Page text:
On the porch of his home in north Denver, Dan Marquez still can’t believe it.
"All my kids are good kids,” Dan Marquez said. “I really feel like it’s a dream or whatever, you know? It’s not reality."
It’s a heartbreaking amount of loss. Marquez’s son, Sam Marquez, is gone, as well as his daughter-in-law, Karina Rodriguez, his son-in-law and two of Karina’s friends.
All five died over the weekend in a tragic drug poisoning inside Sam and Rodriguez’s Commerce City apartment.
“My stepdaughter went in there because my wife was really worried about it,” Dan Marquez said. “One o’clock, two o’clock, nobody… kept calling them, no answer. They all have cell phones, so we called their cell phones — no answer. So, [my wife] called her daughter, Salina. So, Salina went over there — the door was open — she walked in, and they’re all laying on the floor, man.”
The district attorney confirmed it was fentanyl.
Marquez says they thought they were doing cocaine, according to friends. What they got was a lethal dose of something much more powerful.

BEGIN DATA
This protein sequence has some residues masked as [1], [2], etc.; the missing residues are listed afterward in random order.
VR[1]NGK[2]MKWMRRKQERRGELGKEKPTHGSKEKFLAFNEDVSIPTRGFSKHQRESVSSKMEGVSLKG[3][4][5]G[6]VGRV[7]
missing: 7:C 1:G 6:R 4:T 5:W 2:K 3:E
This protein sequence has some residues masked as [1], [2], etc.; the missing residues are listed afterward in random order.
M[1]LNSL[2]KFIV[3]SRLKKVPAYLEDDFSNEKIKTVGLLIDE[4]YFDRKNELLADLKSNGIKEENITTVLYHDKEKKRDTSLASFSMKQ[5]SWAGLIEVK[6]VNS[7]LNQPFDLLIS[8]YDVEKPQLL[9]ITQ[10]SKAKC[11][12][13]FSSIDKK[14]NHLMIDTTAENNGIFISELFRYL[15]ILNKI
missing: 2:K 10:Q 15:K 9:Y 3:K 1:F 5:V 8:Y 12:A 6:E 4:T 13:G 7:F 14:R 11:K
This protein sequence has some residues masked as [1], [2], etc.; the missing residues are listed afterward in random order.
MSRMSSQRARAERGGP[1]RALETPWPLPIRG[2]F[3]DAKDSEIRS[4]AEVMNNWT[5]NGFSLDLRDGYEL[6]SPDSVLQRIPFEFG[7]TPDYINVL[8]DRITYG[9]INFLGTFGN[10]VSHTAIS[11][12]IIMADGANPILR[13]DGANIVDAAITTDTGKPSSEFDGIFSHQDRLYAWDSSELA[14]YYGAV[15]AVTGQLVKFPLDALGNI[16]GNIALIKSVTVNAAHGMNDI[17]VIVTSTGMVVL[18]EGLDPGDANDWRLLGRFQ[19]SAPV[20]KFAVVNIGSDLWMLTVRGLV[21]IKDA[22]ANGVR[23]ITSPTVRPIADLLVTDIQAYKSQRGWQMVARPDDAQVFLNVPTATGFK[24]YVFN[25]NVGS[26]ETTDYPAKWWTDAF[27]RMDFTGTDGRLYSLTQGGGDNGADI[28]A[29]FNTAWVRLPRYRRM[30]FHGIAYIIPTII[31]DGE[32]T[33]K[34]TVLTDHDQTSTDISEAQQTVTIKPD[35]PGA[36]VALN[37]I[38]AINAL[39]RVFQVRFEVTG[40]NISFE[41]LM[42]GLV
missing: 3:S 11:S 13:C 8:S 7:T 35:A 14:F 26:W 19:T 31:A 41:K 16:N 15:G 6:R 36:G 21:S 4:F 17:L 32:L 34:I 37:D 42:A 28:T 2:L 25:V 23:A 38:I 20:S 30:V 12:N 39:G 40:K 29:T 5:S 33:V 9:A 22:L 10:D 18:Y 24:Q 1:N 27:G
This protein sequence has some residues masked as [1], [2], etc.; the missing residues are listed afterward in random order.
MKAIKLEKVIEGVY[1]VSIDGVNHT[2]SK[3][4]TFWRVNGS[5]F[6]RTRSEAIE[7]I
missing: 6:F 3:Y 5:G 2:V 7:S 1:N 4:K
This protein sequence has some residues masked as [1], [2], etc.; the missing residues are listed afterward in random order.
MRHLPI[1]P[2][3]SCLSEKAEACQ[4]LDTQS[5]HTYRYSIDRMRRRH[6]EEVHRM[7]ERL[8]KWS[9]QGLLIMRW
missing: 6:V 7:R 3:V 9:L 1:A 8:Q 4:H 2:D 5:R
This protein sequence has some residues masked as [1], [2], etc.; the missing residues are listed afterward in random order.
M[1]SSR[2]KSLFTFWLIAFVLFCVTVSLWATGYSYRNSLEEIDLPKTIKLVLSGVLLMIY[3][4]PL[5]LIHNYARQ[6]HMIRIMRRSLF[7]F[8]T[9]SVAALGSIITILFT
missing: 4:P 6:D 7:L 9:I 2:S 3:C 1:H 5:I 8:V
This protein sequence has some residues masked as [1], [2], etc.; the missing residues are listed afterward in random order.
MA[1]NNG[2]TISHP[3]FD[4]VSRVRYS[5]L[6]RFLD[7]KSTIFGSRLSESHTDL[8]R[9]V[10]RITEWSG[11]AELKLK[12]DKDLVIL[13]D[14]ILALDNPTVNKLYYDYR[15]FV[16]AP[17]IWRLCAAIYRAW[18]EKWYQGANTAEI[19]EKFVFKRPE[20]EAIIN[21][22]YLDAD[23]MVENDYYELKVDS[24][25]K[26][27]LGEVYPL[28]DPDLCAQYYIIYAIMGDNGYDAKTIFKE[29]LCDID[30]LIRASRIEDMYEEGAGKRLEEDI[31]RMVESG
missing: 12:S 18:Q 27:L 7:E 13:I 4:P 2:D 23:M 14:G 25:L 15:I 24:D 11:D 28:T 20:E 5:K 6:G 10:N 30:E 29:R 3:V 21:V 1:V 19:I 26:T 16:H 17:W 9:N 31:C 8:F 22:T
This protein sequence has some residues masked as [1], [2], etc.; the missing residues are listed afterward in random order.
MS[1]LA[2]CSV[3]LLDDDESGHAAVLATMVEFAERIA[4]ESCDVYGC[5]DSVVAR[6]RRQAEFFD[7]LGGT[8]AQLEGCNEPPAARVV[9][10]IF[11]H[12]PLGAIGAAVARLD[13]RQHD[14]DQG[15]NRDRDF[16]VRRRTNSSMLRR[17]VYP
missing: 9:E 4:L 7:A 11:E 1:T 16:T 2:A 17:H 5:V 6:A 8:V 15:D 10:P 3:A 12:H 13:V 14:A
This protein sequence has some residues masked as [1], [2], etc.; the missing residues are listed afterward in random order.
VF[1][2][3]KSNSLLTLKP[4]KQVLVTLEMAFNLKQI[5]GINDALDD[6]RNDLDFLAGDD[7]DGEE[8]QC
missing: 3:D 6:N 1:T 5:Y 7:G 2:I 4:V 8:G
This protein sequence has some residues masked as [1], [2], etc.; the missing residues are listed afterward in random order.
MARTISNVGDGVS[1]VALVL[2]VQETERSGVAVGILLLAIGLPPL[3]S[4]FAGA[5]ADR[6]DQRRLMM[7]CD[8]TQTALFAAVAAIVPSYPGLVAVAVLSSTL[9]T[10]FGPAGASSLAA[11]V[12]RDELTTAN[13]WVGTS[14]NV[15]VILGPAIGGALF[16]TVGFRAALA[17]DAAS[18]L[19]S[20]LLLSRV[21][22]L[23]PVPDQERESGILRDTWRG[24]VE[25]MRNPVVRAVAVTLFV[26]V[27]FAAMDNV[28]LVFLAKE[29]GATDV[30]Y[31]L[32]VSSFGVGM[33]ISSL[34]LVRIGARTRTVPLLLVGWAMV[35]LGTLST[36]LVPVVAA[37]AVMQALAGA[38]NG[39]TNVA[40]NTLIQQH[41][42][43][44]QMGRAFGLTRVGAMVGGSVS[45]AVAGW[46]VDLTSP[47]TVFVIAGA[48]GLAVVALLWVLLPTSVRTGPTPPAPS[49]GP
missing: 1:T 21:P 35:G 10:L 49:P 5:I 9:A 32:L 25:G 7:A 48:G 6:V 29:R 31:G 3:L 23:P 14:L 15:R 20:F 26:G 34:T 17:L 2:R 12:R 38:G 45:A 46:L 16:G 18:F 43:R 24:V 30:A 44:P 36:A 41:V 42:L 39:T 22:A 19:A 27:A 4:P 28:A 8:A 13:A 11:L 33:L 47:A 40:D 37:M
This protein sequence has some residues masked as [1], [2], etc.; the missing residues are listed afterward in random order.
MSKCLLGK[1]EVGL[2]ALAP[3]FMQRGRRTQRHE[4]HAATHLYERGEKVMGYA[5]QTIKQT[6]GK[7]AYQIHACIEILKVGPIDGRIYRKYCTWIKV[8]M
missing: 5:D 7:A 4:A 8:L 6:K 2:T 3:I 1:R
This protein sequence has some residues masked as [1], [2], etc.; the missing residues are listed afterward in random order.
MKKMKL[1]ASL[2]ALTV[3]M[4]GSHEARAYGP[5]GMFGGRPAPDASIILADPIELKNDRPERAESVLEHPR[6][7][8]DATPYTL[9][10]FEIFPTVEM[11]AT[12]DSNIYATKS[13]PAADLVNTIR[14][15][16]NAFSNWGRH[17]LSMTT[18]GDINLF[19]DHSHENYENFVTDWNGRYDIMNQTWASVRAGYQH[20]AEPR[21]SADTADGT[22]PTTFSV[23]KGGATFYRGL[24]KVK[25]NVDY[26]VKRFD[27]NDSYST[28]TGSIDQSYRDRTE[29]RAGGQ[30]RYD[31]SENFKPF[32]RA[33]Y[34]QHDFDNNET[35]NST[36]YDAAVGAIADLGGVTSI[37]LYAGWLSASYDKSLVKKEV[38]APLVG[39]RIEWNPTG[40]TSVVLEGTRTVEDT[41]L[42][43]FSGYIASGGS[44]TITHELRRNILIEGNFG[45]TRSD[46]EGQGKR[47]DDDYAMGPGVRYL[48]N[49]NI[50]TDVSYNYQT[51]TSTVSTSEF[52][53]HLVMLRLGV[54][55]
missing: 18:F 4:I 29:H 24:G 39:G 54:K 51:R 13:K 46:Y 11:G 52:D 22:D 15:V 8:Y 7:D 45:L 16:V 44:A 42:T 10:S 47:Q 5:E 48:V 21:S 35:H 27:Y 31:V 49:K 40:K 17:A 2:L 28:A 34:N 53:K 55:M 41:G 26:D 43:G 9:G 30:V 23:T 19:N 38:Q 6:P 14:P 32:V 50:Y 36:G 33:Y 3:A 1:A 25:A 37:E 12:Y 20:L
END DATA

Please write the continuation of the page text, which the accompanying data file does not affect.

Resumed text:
“Fentanyl’s no good, man,” Marquez said. “It’s the devil. It must have just took them, just like that. All five of them."
“No one was able to get to a phone to call 911 for a medical emergency,” said Commerce City Chief of Police Clint Nichols. “So, it happened pretty quickly."
"It’s going around here,” Marquez said. “Don’t do any of that s---."
Dan Marquez’s grown daughter, Cora, somehow survived. So did a baby.
Salina found Sam Marquez and Rodriguez's newborn daughter in a bedroom.
“The baby wasn’t crying at all, so she goes in the room — she must have heard Salina — and the baby started crying,” Dan Marquez said. “So, I think maybe there was an angel or somebody there taking care of her. Sam, he’s a good guy. He’s 24. He loved his job, always talking about his job, talking about his new daughter. He loved his daughter. He said, ‘That’s the new love of my life.’"
Dr. Jennifer Tippitt specializes in research surrounding substance use at the University of Denver.
She said fentanyl poisonings are characterized by taking people off guard.
"Folks think that they know what they're taking, they know what their dosages are... they know what they can handle," she said. "More and more often, very common drugs like cocaine, like heroin and even tabs of ecstasy are being cut with fentanyl, which is an extremely powerful and dangerous opioid, and when ingested, people die almost immediately."
Tippitt said she tells people "all the time" that drug testing strips are available and easy to order on sites like Amazon.
"They're real cheap," Tippitt said. "If you are someone who dabbles infrequently, maybe as a celebratory kind of measure, it's really good to have those on hand, just in case. If you are someone who utilizes drugs more frequently, certainly, a fentanyl testing kit is recommended, but also have some Narcan on hand."